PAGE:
In a recent study, we have suggested that eukaryotic genomes may exhibit at least 10 classes of promoters . In future research we wish to highlight the distribution of these promoter classes on each chromosome. Furthermore, we are also interested to observe the differences between Kappa IC values of introns and exons related to each chromosome in order to understand if the relative proportions presented here will remain constant.
In this paper a comprehensive analysis was undertaken for promoter sequences from Homo sapiens. In our approach we used 1200 promoter sequences (50 random promoters from each chromosome) from Transcriptional Regulatory Element Database. In order to measure the structural similarity of gene promoters, we used two-dimensional image-based patterns obtained through Kappa Index of Coincidence (Kappa IC) and (C+G)% values. The center of weight of each promoter pattern indicated an average between all SSRs and STRs present in the promoter sequence. A distribution of these average values showed that gene promoters appear to be specific to each chromosome. Furthermore, the proximity between chromosomes seems to be in accordance to the structural similarity of their gene promoters. Although chromosomes are positioned differently depending upon each cell type, they exhibit a predisposition for a standard arrangement. High Kappa IC and (C+G)% values of gene promoters were also directly associated with the most frequent genetic diseases. Taking into consideration these observations, a general hypothesis for the evolutionary dynamics of the genome has been proposed. In this hypothesis, heterochromatin and euchromatin domains exchange DNA sequences according to a difference in the rate of mutations.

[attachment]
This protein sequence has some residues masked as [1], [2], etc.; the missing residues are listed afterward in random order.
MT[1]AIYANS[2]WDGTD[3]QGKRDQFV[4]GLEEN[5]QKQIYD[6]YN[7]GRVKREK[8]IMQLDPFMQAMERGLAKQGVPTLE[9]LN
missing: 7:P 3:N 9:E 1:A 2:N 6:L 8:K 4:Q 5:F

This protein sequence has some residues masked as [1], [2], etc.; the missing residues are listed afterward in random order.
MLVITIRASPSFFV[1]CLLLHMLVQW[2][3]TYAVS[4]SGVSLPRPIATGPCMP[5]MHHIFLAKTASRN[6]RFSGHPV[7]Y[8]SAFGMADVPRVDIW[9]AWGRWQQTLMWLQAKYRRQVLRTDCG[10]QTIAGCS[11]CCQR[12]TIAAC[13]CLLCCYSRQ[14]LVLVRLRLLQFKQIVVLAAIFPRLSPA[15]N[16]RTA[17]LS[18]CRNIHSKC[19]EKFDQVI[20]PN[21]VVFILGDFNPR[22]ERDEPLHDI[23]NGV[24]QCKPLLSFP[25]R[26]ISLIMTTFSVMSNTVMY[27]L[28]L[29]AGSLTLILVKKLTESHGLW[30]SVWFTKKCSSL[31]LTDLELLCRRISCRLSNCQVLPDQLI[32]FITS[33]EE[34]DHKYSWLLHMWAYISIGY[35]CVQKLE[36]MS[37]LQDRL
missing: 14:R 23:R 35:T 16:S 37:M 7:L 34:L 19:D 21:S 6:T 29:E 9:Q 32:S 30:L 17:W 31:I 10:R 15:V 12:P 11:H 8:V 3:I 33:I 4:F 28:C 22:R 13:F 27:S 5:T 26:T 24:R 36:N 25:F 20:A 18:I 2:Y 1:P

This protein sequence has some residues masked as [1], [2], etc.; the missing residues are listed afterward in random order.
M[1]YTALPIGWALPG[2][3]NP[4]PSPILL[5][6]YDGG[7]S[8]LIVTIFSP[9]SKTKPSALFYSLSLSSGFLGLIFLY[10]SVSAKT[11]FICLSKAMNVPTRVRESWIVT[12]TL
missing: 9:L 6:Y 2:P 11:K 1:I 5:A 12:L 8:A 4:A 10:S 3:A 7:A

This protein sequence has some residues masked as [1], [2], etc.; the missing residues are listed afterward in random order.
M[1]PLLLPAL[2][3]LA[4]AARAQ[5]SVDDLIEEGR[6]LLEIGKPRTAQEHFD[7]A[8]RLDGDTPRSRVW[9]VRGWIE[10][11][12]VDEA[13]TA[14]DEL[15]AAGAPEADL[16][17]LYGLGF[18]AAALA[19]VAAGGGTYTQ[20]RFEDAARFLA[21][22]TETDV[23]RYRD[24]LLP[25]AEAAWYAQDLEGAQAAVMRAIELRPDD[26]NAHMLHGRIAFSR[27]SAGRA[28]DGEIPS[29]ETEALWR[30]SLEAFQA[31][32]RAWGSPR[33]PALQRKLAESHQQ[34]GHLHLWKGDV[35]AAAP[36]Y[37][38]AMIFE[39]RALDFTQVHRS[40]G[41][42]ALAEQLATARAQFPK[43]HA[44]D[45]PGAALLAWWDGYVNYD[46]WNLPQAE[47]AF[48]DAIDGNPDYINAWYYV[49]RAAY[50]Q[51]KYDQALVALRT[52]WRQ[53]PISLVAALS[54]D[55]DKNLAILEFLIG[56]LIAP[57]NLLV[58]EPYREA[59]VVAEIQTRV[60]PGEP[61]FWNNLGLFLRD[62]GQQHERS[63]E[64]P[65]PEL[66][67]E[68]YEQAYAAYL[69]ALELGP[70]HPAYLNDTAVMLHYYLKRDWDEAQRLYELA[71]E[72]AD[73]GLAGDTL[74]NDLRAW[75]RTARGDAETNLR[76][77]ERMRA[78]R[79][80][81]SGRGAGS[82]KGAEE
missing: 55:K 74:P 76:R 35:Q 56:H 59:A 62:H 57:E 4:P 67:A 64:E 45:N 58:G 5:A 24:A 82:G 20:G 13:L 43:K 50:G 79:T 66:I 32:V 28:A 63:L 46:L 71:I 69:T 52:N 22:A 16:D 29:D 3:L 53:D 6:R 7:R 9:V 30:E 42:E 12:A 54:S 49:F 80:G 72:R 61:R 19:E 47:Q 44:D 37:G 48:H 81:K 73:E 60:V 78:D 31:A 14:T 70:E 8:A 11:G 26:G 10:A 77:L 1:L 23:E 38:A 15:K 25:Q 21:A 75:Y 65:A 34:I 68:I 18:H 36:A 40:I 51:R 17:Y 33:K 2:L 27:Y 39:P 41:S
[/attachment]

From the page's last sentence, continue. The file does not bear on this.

This work was supported by a grant of the Romanian National Authority for Scientific Research, CNCS-UEFISCDI, project number PN-II-ID-PCE-2011-3-0429.